An old school biker

Thursday, August 13, 2020

Pat Berzai poses with his high wheeler bike

Story and photos by Wayne Pridemore


Wednesday as I came to the front of our house an unexpected sight passed up the street. A man riding a Victorian era high wheel bicycle. Kids were chasing him on their scooters and yelling with loud delight. 

The first step to mounting the bike - one foot on the pedal
 
On his third pass by I asked if I could take photos and he dismounted with casual skill. 

The man turned out to be Pat Berzai, a neighbor from the next block. His bicycle was a brand new 52 inch high-wheeler Penny-Farthing which he had just purchased. 

Next get the second foot on the other pedal

His modern version bicycle is made with lightweight modern materials and has hand brakes. The old original bicycles didn't have brakes.

Get on to the seat and you are ready to roll

The Penny-Farthing, also known as a high wheel, high-wheeler, and "ordinary," was the first machine to be called a bicycle. It was popular in the 1870s and 1880s, with the large front wheel providing high speeds.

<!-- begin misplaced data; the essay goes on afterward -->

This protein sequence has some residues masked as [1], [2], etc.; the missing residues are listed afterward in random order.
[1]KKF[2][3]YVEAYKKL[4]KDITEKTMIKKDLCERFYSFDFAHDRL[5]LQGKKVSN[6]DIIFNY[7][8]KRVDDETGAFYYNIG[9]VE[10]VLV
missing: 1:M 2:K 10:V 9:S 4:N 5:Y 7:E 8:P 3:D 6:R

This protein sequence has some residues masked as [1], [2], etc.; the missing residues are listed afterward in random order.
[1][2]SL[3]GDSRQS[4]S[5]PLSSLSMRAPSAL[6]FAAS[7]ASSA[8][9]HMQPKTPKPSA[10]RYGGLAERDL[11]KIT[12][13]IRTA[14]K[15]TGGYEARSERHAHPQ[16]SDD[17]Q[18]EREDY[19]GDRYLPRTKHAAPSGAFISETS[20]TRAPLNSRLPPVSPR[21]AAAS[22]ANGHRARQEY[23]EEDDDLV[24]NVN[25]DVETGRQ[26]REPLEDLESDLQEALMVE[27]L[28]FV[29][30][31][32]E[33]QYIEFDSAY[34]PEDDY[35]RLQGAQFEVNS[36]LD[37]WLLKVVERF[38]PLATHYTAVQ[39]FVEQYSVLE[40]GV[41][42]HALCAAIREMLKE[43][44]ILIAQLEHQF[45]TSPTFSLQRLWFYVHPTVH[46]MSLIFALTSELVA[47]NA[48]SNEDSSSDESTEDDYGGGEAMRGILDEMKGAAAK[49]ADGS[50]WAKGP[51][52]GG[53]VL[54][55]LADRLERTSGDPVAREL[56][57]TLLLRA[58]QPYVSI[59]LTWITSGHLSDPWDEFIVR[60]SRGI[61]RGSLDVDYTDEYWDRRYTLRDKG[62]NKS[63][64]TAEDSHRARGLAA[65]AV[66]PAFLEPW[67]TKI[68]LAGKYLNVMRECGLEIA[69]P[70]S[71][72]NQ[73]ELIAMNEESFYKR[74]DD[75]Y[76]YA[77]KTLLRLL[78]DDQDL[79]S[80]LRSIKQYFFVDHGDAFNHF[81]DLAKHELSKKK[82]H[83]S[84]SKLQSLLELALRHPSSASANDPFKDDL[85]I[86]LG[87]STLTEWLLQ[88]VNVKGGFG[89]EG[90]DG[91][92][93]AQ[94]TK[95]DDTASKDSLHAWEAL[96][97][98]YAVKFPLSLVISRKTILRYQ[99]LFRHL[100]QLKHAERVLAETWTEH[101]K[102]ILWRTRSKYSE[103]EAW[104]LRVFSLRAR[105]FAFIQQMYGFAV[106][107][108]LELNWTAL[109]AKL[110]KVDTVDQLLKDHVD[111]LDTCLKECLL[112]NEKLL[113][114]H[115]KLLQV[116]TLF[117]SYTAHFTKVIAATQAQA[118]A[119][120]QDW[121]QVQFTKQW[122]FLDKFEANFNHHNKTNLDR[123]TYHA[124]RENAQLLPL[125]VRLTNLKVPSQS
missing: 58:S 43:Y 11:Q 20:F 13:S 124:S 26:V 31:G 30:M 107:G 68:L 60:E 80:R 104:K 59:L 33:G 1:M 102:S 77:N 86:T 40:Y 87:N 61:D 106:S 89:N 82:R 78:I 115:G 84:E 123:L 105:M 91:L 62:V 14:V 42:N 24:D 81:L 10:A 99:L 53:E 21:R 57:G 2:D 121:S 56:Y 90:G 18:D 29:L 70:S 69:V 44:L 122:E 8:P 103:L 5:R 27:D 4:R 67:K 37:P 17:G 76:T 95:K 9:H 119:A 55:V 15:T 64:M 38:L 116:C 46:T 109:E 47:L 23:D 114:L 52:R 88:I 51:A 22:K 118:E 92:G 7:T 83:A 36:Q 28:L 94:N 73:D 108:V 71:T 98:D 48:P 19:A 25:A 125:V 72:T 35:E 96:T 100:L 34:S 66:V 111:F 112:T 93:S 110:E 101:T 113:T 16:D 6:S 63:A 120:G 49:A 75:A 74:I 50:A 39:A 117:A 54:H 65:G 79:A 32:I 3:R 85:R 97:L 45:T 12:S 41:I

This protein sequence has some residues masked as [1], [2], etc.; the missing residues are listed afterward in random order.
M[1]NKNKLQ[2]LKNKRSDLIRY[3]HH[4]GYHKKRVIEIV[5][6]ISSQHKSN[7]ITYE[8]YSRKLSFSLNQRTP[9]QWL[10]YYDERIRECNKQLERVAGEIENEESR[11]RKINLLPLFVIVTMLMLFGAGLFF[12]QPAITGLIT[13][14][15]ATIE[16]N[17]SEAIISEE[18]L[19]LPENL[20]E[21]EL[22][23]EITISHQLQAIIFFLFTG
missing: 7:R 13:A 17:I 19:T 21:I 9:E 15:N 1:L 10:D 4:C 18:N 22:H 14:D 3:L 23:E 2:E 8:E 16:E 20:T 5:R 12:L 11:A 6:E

This was because the wheel traveled a large distance for every rotation of the rider's legs. The name came from the British penny and farthing coins, the former being much larger than the latter. In the late 1890s the name "ordinary" began to be used to distinguish them from the emerging safety bicycles.



1 comments:

LobbyLou August 14, 2020 at 7:53 PM  

Congratulations on mastering the art of riding a penny-farthing! According to family stories, my great-grandfather, who lived in Leicester, England, rode one of the original kind around the city until well into his 80s. Alas, YOU have to share the roads with motorized vehicles, but long may you also enjoy high and mighty bike riding.

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